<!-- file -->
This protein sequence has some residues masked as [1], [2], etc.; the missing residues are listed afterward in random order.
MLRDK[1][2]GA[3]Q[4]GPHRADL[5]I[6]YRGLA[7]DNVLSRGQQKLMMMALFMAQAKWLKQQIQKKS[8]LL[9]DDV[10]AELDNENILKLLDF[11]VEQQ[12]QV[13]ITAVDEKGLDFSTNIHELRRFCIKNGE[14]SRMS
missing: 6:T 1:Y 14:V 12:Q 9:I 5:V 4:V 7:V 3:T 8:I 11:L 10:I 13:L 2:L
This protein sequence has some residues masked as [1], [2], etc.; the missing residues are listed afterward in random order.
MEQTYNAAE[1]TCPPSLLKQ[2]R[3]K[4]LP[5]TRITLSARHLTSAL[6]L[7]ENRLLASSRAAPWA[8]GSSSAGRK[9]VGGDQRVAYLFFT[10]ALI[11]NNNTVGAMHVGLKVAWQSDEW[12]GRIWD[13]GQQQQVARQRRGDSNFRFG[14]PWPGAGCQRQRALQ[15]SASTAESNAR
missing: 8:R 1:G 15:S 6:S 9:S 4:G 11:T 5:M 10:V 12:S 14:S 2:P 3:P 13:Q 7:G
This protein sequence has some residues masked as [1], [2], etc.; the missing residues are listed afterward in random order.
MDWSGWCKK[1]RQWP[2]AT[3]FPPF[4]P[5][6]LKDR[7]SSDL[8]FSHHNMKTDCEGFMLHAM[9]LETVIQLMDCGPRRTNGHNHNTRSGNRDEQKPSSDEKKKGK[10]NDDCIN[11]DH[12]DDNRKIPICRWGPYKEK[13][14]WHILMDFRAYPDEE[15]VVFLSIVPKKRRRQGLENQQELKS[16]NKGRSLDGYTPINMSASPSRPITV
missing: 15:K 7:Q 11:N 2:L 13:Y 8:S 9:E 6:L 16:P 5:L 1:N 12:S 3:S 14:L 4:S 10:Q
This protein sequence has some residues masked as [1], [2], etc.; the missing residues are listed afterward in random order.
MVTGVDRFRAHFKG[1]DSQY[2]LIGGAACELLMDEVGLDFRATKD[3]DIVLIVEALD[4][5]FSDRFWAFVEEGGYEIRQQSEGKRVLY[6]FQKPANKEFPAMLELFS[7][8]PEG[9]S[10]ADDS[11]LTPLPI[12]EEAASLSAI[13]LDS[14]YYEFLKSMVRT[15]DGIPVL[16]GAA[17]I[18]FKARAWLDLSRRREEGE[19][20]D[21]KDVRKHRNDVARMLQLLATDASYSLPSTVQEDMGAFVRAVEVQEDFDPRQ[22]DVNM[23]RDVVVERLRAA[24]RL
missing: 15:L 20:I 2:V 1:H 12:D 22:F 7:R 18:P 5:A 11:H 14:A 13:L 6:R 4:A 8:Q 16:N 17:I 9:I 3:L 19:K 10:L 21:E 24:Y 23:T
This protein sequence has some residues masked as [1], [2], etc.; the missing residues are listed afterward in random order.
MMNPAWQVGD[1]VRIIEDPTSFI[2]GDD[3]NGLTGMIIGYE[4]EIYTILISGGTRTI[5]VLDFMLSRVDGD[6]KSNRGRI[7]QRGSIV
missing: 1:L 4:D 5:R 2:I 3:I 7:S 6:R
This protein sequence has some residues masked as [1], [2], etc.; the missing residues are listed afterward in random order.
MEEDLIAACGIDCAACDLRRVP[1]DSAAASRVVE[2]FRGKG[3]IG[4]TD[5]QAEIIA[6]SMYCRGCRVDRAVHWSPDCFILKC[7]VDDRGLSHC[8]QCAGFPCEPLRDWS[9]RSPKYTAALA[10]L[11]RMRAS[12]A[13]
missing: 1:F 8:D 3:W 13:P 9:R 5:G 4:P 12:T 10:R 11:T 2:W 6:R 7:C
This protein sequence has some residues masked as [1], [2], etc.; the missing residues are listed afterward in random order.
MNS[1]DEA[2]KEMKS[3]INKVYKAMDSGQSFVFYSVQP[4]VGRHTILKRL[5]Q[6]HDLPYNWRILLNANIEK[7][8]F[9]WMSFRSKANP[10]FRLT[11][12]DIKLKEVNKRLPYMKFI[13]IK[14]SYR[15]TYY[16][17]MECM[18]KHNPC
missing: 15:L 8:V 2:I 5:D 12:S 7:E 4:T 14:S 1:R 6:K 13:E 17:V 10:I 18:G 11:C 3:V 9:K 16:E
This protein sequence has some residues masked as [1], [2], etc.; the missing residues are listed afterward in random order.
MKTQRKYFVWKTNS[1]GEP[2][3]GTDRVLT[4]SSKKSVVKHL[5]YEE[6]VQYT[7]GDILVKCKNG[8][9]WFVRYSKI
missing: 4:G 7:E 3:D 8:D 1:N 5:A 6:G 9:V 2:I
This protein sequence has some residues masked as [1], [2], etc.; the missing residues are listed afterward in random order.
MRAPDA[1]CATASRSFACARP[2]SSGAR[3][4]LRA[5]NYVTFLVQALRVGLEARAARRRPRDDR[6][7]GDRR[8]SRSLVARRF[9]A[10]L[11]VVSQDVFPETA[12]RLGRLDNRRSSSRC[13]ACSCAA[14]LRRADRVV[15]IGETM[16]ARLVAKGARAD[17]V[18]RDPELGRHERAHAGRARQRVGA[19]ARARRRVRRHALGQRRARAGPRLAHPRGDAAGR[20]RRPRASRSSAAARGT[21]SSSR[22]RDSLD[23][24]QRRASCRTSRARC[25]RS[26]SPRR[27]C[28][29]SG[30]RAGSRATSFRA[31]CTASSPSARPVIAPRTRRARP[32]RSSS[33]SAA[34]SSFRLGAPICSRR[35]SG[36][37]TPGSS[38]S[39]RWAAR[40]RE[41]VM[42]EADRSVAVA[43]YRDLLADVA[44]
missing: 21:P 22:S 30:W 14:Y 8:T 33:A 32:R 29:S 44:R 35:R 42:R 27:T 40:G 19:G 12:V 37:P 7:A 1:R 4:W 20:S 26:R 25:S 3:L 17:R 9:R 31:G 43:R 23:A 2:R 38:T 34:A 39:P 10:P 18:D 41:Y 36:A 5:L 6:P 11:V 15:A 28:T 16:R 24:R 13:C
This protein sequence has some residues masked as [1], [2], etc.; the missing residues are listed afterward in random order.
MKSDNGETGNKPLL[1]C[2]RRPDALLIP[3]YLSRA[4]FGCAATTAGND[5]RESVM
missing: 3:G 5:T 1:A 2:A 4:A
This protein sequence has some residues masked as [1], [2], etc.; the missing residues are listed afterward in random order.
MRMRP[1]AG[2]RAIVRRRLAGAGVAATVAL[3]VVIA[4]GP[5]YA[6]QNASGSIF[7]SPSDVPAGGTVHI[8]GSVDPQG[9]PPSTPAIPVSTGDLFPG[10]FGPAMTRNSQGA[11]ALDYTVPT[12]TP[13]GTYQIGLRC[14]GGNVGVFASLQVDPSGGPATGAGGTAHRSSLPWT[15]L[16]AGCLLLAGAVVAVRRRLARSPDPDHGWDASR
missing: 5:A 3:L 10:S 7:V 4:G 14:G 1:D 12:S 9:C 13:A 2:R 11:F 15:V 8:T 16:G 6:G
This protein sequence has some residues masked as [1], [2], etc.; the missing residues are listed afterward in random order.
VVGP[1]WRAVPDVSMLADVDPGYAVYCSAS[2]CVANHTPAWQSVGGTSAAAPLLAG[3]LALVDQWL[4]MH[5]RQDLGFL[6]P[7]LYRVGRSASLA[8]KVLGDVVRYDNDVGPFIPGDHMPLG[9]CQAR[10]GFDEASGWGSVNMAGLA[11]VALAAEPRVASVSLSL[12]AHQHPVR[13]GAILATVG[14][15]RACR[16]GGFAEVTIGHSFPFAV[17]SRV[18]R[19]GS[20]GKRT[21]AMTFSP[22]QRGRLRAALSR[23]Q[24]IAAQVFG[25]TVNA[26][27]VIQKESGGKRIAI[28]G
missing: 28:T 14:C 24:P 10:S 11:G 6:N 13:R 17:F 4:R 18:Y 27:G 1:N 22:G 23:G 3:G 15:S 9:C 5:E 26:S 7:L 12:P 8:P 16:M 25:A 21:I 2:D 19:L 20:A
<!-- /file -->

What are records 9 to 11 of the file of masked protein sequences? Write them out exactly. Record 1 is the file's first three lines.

This protein sequence has some residues masked as [1], [2], etc.; the missing residues are listed afterward in random order.
MRAPDA[1]CATASRSFACARP[2]SSGAR[3][4]LRA[5]NYVTFLVQALRVGLEARAARRRPRDDR[6][7]GDRR[8]SRSLVARRF[9]A[10]L[11]VVSQDVFPETA[12]RLGRLDNRRSSSRC[13]ACSCAA[14]LRRADRVV[15]IGETM[16]ARLVAKGARAD[17]V[18]RDPELGRHERAHAGRARQRVGA[19]ARARRRVRRHALGQRRARAGPRLAHPRGDAAGR[20]RRPRASRSSAAARGT[21]SSSR[22]RDSLD[23][24]QRRASCRTSRARC[25]RS[26]SPRR[27]C[28][29]SG[30]RAGSRATSFRA[31]CTASSPSARPVIAPRTRRARP[32]RSSS[33]SAA[34]SSFRLGAPICSRR[35]SG[36][37]TPGSS[38]S[39]RWAAR[40]RE[41]VM[42]EADRSVAVA[43]YRDLLADVA[44]
missing: 21:P 22:S 30:W 14:Y 8:T 33:A 32:R 29:S 44:R 35:R 42:R 27:T 40:G 19:G 12:V 37:P 7:A 1:R 4:W 20:S 26:R 25:S 3:L 17:R 9:R 31:G 43:R 23:A 2:R 38:T 34:A 39:P 10:P 18:D 41:Y 36:A 5:L 6:P 11:V 15:A 28:T 16:R 24:R 13:C
This protein sequence has some residues masked as [1], [2], etc.; the missing residues are listed afterward in random order.
MKSDNGETGNKPLL[1]C[2]RRPDALLIP[3]YLSRA[4]FGCAATTAGND[5]RESVM
missing: 3:G 5:T 1:A 2:A 4:A
This protein sequence has some residues masked as [1], [2], etc.; the missing residues are listed afterward in random order.
MRMRP[1]AG[2]RAIVRRRLAGAGVAATVAL[3]VVIA[4]GP[5]YA[6]QNASGSIF[7]SPSDVPAGGTVHI[8]GSVDPQG[9]PPSTPAIPVSTGDLFPG[10]FGPAMTRNSQGA[11]ALDYTVPT[12]TP[13]GTYQIGLRC[14]GGNVGVFASLQVDPSGGPATGAGGTAHRSSLPWT[15]L[16]AGCLLLAGAVVAVRRRLARSPDPDHGWDASR
missing: 5:A 3:L 10:S 7:V 4:G 14:G 1:D 12:S 9:C 13:A 2:R 11:F 15:V 8:T 16:G 6:G